The training of fashion designers in Singapore : with special reference to the School of Fashion Studies, Nanyang Academy of Fine Arts

Theng, G 2001, The training of fashion designers in Singapore : with special reference to the School of Fashion Studies, Nanyang Academy of Fine Arts , MPhil thesis, University of Salford.

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Abstract

This thesis traces the development of the training of fashion designers in Singapore from early days to the present. While the training of fashion designers in the modern sense of the word did not begin in Singapore until the late nineteen-eighties, its origins must be traced back to the importance attached to the learning of sewing and embroidery in oriental societies. This learning began in the home where girls were taught the skill from an early age with almost religious zeal. This learning continued in the schools where sewing or needlework lessons were made compulsory for girls. After they left school, they could further their study in the privately set up sewing schools. In the sewing schools the girls could learn techniques which enabled them to become seamstresses - a vocation which was popular before the advent of the garment manufacturing industries in the sixties. The Multi-fibre Agreement stimulated the growth of huge garment manufacturing industries in the developing countries of which Singapore was one. The sewing schools were no longer able to meet the more exacting skills demanded by these industries, nor could they cope with the numbers. The government had to step in to provide the necessary manpower by setting up sewing classes in the Vocational Training Institutes to support the industry. By the late nineteen-eighties, a new development took place which was instrumental in sponsoring the rise of modern fashion schools. This development was the consequence of: -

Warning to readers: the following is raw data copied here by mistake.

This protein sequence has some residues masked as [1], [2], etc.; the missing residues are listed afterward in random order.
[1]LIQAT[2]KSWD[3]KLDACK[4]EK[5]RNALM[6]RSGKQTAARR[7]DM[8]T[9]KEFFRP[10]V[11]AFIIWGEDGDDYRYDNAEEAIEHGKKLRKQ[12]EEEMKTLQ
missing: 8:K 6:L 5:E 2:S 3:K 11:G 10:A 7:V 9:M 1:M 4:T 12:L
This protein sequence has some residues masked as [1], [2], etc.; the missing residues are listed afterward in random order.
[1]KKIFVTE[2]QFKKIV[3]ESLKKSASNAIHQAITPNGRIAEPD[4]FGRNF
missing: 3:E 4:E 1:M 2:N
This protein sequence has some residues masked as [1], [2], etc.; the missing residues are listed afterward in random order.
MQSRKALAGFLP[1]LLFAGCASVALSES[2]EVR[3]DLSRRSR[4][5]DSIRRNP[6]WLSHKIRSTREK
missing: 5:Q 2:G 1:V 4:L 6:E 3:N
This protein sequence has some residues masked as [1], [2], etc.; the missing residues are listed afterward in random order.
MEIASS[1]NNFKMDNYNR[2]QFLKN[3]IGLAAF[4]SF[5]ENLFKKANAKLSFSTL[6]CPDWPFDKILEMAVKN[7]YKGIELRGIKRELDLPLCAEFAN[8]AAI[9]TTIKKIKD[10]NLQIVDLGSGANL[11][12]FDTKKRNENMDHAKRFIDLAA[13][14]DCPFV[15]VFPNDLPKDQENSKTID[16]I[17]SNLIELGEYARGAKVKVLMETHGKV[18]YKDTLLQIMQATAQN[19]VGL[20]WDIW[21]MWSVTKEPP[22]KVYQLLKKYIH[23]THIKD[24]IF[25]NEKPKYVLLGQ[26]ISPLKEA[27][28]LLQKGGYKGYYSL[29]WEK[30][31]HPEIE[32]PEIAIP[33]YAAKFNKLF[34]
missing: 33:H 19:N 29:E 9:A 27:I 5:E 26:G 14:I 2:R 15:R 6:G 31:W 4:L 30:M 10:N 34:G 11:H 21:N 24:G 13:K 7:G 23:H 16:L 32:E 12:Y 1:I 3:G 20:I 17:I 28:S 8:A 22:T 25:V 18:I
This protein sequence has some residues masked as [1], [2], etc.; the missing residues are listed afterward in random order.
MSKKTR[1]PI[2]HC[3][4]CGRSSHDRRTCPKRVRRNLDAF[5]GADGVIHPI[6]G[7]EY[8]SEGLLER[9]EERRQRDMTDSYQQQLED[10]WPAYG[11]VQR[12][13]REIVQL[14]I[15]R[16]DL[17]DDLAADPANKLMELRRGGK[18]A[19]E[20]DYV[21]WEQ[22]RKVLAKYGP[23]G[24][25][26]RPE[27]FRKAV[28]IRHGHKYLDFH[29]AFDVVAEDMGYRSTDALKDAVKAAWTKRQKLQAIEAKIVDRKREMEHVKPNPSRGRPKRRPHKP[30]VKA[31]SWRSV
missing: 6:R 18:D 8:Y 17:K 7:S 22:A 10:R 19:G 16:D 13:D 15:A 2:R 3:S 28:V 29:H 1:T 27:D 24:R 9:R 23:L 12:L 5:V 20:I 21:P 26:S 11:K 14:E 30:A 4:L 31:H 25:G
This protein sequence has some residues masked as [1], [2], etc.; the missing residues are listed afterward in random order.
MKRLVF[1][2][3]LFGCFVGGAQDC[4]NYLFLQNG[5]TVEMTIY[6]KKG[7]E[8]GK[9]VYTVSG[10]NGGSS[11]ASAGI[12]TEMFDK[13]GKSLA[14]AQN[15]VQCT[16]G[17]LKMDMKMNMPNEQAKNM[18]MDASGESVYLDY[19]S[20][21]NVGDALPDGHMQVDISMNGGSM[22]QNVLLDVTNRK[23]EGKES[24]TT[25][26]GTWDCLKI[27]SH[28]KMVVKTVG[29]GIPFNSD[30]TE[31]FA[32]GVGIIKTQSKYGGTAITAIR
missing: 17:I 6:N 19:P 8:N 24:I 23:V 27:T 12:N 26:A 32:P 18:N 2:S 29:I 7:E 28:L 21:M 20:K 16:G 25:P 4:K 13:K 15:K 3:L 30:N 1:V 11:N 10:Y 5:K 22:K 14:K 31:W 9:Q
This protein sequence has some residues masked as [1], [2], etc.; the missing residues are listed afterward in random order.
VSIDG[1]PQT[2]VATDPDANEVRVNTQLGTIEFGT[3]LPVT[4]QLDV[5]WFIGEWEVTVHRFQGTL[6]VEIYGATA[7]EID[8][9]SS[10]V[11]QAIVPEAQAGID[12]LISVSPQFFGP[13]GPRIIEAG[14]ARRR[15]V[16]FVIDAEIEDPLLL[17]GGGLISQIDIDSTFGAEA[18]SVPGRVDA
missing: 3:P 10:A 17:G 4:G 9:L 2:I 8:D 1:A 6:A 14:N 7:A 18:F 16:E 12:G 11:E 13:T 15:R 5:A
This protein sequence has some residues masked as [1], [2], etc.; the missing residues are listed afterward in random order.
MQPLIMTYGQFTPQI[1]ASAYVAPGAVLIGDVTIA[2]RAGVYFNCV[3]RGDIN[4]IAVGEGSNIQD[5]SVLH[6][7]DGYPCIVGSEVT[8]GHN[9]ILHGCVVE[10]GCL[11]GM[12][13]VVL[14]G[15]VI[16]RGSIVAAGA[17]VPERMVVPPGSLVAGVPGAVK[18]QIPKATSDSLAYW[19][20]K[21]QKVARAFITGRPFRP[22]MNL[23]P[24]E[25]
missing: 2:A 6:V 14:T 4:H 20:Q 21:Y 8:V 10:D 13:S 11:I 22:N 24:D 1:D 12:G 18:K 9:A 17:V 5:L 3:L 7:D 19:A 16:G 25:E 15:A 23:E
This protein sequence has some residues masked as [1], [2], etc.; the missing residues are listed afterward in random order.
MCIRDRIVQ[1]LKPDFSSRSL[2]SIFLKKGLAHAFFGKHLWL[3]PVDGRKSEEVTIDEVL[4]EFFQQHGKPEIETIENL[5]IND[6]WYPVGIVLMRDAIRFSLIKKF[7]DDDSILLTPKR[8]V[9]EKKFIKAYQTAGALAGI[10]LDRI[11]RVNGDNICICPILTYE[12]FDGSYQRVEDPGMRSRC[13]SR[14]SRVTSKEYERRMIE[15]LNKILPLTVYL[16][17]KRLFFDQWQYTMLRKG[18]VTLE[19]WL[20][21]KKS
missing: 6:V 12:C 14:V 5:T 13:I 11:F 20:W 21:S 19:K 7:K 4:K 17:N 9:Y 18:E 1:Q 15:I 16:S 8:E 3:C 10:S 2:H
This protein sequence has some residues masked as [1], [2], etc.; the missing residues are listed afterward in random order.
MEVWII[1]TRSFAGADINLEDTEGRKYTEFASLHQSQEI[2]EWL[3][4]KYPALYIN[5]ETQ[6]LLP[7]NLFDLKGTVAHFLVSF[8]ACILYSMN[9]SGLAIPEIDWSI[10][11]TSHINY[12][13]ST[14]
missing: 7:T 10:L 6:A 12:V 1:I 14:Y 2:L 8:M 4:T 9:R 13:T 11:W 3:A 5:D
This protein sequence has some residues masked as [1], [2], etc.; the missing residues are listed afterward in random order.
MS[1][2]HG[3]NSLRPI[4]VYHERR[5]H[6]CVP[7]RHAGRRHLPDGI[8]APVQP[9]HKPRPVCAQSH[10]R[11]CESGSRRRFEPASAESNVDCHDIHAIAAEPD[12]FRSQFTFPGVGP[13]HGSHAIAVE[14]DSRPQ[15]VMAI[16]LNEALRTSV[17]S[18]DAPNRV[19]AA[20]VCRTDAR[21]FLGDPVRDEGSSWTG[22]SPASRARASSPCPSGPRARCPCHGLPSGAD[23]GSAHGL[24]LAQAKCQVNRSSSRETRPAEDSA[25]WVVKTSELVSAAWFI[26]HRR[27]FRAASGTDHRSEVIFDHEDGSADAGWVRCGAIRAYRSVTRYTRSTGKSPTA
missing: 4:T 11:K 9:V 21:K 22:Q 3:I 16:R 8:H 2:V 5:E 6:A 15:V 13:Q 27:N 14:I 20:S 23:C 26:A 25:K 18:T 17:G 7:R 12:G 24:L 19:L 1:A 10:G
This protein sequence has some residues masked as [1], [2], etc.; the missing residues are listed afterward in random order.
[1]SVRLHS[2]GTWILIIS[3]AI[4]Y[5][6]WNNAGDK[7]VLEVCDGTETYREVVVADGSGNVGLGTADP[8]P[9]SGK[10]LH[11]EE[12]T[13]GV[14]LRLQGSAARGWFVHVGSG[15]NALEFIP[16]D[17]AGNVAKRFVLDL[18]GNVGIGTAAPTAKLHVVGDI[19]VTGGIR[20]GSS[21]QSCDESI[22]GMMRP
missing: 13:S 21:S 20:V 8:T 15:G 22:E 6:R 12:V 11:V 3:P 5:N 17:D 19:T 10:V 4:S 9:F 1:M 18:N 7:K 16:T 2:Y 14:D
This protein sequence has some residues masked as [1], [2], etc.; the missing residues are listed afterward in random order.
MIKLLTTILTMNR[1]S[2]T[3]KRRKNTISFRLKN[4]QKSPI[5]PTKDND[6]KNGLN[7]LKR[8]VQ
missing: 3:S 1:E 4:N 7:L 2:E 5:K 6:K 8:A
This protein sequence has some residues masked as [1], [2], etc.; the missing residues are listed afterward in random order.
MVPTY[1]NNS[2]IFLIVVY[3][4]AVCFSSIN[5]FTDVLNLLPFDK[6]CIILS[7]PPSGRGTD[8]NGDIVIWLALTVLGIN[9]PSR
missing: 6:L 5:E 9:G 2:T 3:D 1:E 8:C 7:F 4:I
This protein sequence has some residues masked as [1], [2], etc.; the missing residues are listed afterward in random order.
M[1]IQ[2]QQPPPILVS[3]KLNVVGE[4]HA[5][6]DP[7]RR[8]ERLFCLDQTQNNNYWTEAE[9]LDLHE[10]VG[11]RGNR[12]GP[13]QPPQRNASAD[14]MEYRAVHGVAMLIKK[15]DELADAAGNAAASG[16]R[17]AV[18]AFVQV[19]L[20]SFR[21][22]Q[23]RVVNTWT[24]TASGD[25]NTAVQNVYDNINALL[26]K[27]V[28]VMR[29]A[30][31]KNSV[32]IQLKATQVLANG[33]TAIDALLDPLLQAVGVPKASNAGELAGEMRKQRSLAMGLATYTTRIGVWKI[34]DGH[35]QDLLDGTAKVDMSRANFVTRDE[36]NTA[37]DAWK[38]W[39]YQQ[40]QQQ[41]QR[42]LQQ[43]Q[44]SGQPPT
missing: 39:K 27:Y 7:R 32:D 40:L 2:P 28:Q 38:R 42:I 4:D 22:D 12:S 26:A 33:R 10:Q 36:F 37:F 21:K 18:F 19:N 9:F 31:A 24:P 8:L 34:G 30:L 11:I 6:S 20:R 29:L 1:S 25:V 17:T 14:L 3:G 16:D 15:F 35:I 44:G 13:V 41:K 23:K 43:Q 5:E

1 Singapore reached a stage of socio-economic development when affluence and life-style changes created a design-conscious and cosmopolitan people.
2 The return of overseas-trained graduates of fashion departments in universities in the UK, USA and Europe who were ready to help set up fashion departments in the existing colleges of art.
Thus, within a short space of a few years, four modern fashion schools were established. Typical and representative of these fashion schools is the School of Fashion Studies of the Nanyang Academy of Fine Arts. The remaining part of this thesis examines in detail this Case Study, discussing in particular its history, challenges and responses, the changes in the curriculum, the approach to teaching and research in the pursuit of excellence, and the overall strategy for its future development. A comparative analysis of the strengths and weaknesses of the four fashion schools is also attempted. The future of Singapore fashion schools appears to be bright, as the government has belatedly recognised the importance of design in contributing to Singapore's economic growth. The fashion schools have to train the necessary manpower to make Singapore a fashion business hub and eventually a fashion Capital of the East. Research and development have therefore to be an important focus of the fashion schools to meet the challenges of the new millennium.

Item Type: Thesis (MPhil)
Contributors: Cooper, R (Supervisor)
Schools: Schools > School of Arts & Media
Depositing User: Institutional Repository
Date Deposited: 17 Jun 2021 14:20
Last Modified: 27 Aug 2021 21:54
URI: http://usir.salford.ac.uk/id/eprint/60959

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